The most salient characteristic of the dual economy is that it adjusts to and accommodates the state of development of the larger, dominant, non-poor element, to the absolute as well as the relative disadvantage of the poor. The abolition of poverty would require, in effect, removing the bottom "tail" of the income distribution.

    The vicious circles of poverty are a special case of cycles of cumulative causation. Unemployment, health and nutrition problems, family disorganization, promiscuity, crime, violence. The causal chain is complex and has important implications for anti-poverty policy (preventative and curative policies). The term welfare system implies not merely programs to transfer money to the poor or to other groups within society. It includes all social devices for income protection and maintenance.

    Poor people must live with a consumption technology, an educational system, and a price structure designed to serve the non-poor.

    There is a dual labor market, dual welfare system, dual housing system, and dual health care system. This dual approach is harmful because the separate program for the poor has helped to foster a mutual hostility between the poor and non-poor. It is hard to believe that much progress can be made against poverty in America while this separation and hostility persist, according to A Dale Tussing - Professor of Economics at Syracuse University.

    These days of housing crisis and financial crisis has provoked some into giving thought to the idea of looking for another type of capitalism. Perhaps a more humane capitalism requires changing the dual economy. However it will prove a major challenge to change an economic system rooted in the American psyche for many years - even since the arrival of English colonists. However, this problem will be significant for the new US President.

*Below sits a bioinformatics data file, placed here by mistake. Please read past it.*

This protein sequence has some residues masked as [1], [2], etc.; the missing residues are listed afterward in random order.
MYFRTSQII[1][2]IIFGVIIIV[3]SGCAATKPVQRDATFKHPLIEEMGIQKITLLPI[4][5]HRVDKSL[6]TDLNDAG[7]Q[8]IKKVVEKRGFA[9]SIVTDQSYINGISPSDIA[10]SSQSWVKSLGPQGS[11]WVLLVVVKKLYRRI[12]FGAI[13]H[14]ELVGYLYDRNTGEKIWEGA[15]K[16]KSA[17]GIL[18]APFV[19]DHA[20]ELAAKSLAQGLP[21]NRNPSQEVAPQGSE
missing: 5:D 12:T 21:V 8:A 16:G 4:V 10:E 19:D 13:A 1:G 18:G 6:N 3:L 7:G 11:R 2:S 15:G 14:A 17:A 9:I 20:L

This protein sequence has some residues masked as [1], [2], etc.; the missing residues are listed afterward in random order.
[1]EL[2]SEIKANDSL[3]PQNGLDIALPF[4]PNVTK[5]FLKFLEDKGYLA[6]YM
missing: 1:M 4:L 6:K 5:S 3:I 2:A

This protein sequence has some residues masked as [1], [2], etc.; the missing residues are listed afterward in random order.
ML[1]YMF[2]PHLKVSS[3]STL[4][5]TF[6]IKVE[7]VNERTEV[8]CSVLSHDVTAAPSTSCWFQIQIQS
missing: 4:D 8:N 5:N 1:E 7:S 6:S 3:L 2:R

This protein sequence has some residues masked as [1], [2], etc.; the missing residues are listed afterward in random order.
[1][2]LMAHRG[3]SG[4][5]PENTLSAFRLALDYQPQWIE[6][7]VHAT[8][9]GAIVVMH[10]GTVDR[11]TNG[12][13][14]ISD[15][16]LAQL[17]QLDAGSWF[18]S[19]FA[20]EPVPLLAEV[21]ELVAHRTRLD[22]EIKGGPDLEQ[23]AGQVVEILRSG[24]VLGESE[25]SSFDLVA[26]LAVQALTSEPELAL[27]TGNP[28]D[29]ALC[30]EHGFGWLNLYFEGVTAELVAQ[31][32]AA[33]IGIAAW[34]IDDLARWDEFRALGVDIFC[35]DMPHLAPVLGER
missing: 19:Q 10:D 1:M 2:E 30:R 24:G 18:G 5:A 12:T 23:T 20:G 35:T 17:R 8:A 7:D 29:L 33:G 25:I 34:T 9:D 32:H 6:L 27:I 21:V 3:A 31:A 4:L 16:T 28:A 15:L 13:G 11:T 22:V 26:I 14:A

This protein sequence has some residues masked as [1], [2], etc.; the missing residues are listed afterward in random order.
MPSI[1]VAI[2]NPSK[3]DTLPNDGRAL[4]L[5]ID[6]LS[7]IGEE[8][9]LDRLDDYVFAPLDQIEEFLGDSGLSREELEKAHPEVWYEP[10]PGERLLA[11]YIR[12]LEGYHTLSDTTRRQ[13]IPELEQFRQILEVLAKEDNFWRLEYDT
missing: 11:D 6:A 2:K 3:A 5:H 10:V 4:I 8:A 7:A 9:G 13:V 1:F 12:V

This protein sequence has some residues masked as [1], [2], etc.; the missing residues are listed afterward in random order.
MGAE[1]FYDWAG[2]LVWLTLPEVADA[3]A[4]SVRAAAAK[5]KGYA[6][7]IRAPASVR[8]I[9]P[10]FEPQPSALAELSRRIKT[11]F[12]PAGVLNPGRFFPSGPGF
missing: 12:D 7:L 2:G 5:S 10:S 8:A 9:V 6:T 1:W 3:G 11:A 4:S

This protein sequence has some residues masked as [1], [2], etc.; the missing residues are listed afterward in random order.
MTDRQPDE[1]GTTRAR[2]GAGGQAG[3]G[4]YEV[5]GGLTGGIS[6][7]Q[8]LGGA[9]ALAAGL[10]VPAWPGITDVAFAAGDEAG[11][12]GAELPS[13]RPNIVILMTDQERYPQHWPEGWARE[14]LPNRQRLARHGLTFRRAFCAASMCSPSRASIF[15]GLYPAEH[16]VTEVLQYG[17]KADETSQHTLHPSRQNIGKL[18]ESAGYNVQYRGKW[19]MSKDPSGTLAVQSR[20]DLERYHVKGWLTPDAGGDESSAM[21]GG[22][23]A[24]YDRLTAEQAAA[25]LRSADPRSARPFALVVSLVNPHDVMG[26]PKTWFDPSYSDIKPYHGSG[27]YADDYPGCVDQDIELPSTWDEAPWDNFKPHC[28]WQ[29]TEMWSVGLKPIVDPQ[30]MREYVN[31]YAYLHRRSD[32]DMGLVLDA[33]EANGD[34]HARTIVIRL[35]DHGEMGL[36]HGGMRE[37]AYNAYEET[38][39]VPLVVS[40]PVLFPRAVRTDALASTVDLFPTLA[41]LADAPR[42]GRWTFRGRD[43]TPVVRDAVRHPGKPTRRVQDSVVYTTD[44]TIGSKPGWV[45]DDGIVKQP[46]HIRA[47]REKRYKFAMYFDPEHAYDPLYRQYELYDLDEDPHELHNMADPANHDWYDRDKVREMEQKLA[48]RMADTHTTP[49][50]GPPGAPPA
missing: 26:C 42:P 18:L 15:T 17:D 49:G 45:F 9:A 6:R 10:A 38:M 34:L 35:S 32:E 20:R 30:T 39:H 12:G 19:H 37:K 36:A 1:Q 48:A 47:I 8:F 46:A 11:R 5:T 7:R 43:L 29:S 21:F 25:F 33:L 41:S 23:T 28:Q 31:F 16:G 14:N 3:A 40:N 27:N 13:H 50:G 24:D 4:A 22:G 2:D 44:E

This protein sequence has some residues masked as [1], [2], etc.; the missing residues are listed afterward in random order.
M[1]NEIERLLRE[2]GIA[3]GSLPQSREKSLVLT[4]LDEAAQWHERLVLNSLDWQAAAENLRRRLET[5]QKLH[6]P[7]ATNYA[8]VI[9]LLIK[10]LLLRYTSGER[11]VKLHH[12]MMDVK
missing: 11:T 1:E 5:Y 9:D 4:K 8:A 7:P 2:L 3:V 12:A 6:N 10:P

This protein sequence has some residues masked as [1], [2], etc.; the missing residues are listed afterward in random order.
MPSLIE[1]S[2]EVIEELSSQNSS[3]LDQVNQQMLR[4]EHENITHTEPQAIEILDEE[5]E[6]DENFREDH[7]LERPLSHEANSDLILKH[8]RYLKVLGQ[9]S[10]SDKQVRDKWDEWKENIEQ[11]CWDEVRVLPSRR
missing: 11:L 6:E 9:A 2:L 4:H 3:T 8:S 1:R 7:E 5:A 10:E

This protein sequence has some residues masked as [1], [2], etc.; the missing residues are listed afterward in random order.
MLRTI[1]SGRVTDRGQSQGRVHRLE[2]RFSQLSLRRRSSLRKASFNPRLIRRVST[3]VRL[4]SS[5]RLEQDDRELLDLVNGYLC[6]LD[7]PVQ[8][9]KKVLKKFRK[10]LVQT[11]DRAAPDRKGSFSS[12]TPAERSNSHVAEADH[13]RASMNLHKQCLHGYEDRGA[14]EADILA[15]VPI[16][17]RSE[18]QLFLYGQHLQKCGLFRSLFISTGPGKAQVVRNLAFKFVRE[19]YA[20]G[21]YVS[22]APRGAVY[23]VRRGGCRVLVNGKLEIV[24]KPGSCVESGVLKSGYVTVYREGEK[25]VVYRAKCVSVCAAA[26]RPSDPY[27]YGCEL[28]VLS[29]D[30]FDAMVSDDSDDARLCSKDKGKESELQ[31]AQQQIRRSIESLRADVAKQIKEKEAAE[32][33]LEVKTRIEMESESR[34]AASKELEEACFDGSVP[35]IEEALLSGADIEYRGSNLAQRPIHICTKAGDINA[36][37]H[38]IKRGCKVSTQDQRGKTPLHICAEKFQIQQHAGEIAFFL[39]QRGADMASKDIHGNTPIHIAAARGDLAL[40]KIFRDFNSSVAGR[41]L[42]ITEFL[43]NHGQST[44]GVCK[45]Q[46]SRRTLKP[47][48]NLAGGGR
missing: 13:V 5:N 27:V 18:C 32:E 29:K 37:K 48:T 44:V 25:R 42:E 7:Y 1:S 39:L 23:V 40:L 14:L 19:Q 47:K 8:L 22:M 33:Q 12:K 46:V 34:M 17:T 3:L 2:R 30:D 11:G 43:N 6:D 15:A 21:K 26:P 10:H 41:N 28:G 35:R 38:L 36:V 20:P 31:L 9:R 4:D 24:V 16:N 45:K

Anything that obscures the fundamental moral nature of the social problems is harmful. Any doctrine that eliminates or even obscures the function of choice of values and enlistment of desires and emotions in behalf of those chosen weakens personal responsibility for judgment and for action, according to John Dewey.

    It is not the first time to confront a crisis is considering solutions. In the closing years of the 1960's, the Report of the Commission International Development presents a comprehensive analysis to achieve a full-scale treatment of that development in coming decades: The problems, the policies, the potential and impact. Partners in Development, stands as a turning point in the relations between rich and poor nations.

    When Robert F. Kennedy announced his candidacy for the Presidency of the United States, he said: "I do not run for the presidency merely to oppose any man but to propose new policies. I run because I am convinced that this country is on a perilous course and because I have such strong feelings about what must be done, and I feel that I'm obliged to do all that I can.

    I run to seek new policies - policies to end the bloodshed in Vietnam and in our cities, policies to close the gaps that now exist between black and white, between rich and poor, between young and old, in this country and around the rest of the world."